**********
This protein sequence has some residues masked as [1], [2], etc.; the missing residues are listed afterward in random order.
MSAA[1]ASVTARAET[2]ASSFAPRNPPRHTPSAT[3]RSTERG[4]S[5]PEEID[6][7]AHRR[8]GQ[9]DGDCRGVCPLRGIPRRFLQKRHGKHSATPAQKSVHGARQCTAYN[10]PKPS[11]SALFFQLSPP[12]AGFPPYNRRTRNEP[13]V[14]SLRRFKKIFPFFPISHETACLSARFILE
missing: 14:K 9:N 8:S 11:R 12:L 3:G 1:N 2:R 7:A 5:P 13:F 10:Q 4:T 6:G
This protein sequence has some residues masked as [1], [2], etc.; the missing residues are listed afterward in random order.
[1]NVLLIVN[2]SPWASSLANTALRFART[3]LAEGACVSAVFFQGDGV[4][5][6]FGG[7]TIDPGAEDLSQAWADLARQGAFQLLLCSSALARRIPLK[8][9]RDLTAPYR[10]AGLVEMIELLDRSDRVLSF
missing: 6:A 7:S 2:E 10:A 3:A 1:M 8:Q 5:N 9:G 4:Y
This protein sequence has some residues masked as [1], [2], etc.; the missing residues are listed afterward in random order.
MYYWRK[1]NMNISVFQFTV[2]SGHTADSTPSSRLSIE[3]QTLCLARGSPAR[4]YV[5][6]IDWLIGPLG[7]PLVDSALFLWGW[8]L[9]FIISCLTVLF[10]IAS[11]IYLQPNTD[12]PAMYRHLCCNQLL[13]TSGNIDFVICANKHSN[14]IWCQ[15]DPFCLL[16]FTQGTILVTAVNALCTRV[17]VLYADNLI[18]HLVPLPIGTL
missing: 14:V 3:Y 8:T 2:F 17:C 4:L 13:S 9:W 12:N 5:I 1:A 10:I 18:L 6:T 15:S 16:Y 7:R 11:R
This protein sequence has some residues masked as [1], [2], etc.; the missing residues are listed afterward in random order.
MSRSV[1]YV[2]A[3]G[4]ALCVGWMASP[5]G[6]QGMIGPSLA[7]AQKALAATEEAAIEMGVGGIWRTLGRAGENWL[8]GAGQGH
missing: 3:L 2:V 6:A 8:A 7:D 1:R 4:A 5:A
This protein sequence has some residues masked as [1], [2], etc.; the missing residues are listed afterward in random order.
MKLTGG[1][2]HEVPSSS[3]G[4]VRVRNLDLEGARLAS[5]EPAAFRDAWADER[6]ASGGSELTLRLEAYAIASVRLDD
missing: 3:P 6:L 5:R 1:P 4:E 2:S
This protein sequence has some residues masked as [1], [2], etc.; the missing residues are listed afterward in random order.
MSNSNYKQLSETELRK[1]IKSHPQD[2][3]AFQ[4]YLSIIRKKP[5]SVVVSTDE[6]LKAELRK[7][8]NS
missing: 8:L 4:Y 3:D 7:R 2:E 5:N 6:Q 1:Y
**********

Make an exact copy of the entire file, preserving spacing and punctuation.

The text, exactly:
This protein sequence has some residues masked as [1], [2], etc.; the missing residues are listed afterward in random order.
MSAA[1]ASVTARAET[2]ASSFAPRNPPRHTPSAT[3]RSTERG[4]S[5]PEEID[6][7]AHRR[8]GQ[9]DGDCRGVCPLRGIPRRFLQKRHGKHSATPAQKSVHGARQCTAYN[10]PKPS[11]SALFFQLSPP[12]AGFPPYNRRTRNEP[13]V[14]SLRRFKKIFPFFPISHETACLSARFILE
missing: 14:K 9:N 8:S 11:R 12:L 3:G 1:N 2:R 7:A 5:P 13:F 10:Q 4:T 6:G
This protein sequence has some residues masked as [1], [2], etc.; the missing residues are listed afterward in random order.
[1]NVLLIVN[2]SPWASSLANTALRFART[3]LAEGACVSAVFFQGDGV[4][5][6]FGG[7]TIDPGAEDLSQAWADLARQGAFQLLLCSSALARRIPLK[8][9]RDLTAPYR[10]AGLVEMIELLDRSDRVLSF
missing: 6:A 7:S 2:E 10:A 3:A 1:M 8:Q 5:N 9:G 4:Y
This protein sequence has some residues masked as [1], [2], etc.; the missing residues are listed afterward in random order.
MYYWRK[1]NMNISVFQFTV[2]SGHTADSTPSSRLSIE[3]QTLCLARGSPAR[4]YV[5][6]IDWLIGPLG[7]PLVDSALFLWGW[8]L[9]FIISCLTVLF[10]IAS[11]IYLQPNTD[12]PAMYRHLCCNQLL[13]TSGNIDFVICANKHSN[14]IWCQ[15]DPFCLL[16]FTQGTILVTAVNALCTRV[17]VLYADNLI[18]HLVPLPIGTL
missing: 14:V 3:Y 8:T 2:F 17:C 4:L 13:S 9:W 12:N 5:I 1:A 10:I 18:L 6:T 15:S 16:Y 7:R 11:R
This protein sequence has some residues masked as [1], [2], etc.; the missing residues are listed afterward in random order.
MSRSV[1]YV[2]A[3]G[4]ALCVGWMASP[5]G[6]QGMIGPSLA[7]AQKALAATEEAAIEMGVGGIWRTLGRAGENWL[8]GAGQGH
missing: 3:L 2:V 6:A 8:A 7:D 1:R 4:A 5:A
This protein sequence has some residues masked as [1], [2], etc.; the missing residues are listed afterward in random order.
MKLTGG[1][2]HEVPSSS[3]G[4]VRVRNLDLEGARLAS[5]EPAAFRDAWADER[6]ASGGSELTLRLEAYAIASVRLDD
missing: 3:P 6:L 5:R 1:P 4:E 2:S
This protein sequence has some residues masked as [1], [2], etc.; the missing residues are listed afterward in random order.
MSNSNYKQLSETELRK[1]IKSHPQD[2][3]AFQ[4]YLSIIRKKP[5]SVVVSTDE[6]LKAELRK[7][8]NS
missing: 8:L 4:Y 3:D 7:R 2:E 5:N 6:Q 1:Y